Say not, “I am unworthy of this high honour.” Who is not unworthy? Who could ever have obtained it by any worthiness of his own? Every creature that was ever united to him was first a wretched, helpless outcast, like thyselft: and, if thou desire an union with him, be assured that “ he will never cast thee out.” Only “ come to his banqueting-house, and his banner over thee shall be love"."] 3. Let us duly estimate our privileges
[The happiness of the soul that is united unto Christ, no words can declare, no imagination can conceive. Only hear the terms in which He and his Spouse speak of each other: her he calls, “My Love:" and of him she speaks in that endearing term, “My Beloved." Think, for a moment, what immense, what inconceivable privileges are implied in these terms, whether as applied by him to us, or by us to him! Whatever he is, he is for you: whatever he has, he possesses for
o John i. 14. Heb. i. 3. P Zech. ix. 17. 92 Cor. üi. 18. I 2 Cor. xi. 2. s Hos. ii. 19, 20. t Ezek. xvi. 4-8. u ver. 4.
you: whatever he does, he does for you; whatever he enjoys, he enjoys as your Head, your Representative, your Forerunner: The glory which his Father has given him, He has given you." You may enjoy earthly sweets, and they will cloy; yea, the most fragrant rose will fade. Not so “the Rose of Sharon :" its fragrance will be undiminished to all eternity. You may sit under the shadow of other trees, and their foliage shall fail ; yea, like Jonah's gourd, they may wither in a night: but not so “ the apple-tree that grows in the midst of the Paradise of God :" there is no worm at the root of that: its benign influence shall endure for ever: and its delicious fruits be ever new. Make then these things your own, by " apprehending Christ," and giving yourselves up to him : for “all things are yours, if ye be Christ's.” Only“ taste, and see, how gracious the Lord is :" and having once “ tasted that the Lord is gracious, you will never rest till you can say “My Beloved is mine, and I am his.”] 4. Let us walk worthy of our high relation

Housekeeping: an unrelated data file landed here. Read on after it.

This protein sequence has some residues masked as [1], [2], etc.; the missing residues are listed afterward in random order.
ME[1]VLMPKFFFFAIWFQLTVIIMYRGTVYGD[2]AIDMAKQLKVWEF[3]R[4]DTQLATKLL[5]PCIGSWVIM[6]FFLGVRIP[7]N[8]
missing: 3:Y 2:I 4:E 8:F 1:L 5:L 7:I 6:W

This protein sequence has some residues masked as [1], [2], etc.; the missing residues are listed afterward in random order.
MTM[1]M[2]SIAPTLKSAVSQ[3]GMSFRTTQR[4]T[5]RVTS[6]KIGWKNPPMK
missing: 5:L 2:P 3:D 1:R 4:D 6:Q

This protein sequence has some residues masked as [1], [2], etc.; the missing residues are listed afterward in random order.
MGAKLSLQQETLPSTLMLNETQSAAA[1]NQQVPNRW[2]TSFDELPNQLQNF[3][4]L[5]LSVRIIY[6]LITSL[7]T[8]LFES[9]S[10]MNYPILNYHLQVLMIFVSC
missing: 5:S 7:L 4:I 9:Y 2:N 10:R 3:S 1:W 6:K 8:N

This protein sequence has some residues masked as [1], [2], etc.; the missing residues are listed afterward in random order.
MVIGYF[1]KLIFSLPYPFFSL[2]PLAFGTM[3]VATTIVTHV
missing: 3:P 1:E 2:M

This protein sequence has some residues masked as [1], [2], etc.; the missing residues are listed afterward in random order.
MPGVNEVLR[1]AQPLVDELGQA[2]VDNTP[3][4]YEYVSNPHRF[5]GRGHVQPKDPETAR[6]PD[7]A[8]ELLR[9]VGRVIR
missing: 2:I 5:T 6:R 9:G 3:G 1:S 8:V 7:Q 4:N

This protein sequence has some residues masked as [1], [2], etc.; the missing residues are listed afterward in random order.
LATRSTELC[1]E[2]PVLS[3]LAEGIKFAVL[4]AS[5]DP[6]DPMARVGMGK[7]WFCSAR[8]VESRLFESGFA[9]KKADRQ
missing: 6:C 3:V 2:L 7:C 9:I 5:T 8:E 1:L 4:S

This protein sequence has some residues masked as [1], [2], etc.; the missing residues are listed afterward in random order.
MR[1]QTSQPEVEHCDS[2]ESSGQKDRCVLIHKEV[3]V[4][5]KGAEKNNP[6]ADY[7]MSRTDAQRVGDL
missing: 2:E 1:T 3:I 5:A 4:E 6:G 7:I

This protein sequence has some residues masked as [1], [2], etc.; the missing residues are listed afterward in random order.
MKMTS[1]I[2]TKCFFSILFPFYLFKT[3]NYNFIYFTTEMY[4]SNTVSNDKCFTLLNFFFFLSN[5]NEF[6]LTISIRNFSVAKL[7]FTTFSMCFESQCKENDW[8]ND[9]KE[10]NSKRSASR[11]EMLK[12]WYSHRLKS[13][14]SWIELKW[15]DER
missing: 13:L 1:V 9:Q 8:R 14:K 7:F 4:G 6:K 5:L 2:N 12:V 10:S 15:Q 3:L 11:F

[If one be brought into union with an earthly monarch, she feels an obligation to conduct herself henceforth in a way suited to her high calling. And shall not we, when united to “the King of kings?” Yes: we must resemble him, and exhibit, according to the measure of the grace conferred upon us, the mind that was in him. Let us especially resemble him in his humility and purity. We are not indeed to “bow down our heads as a bulrush,” as if we were in a pitiable and disconsolate state : but to bow our heads as “ the lily," is our beauty and our excellence. Never does the Christian look so beautiful as when he is “ low in his own eyes.” Surely whatever may have been done for us, and in us, we must still to our latest hour “walk humbly with God.” We must also be pure and spotless as the lily; yea, “blameless and harmless as the sons of God." We must not be contented with low attainments; but must seek to “walk worthy of the Lord himself,” “whose we are, and whom we profess to serve." Let this be the one object of our ambition : and, as we profess to surpass every flower of the field in fragrance and beauty, let us so live, that we may not fear a comparison with any of the sons of men. Let us not be found vain boasters of privileges that are merely ideal : but, whilst we profess to enjoy so much in and through the Lord Jesus, let it be seen, that, “having this hope, we do indeed purify ourselves, even as he is pure X.”]
* 1 John iii. 3.
DCCCL. PERSEVERANCE CROWNED WITH Success. Cant. iii. 144. By night on my bed I sought him whom my soul
loveth ; I sought him, but I found him not. I will rise now, and go about the city in the streets, and in the broad ways I will seek him whom my soul loveth : I sought him, but I found him not. The watchmen that go about the city found me : to whom I said, Saw ye him whom my soul loveth? It was but a little that I passed from them, but I found him whom my soul loveth : I held him, and would not let him go, until I had brought him into my mother's house, and into the chamber of her that conceived me.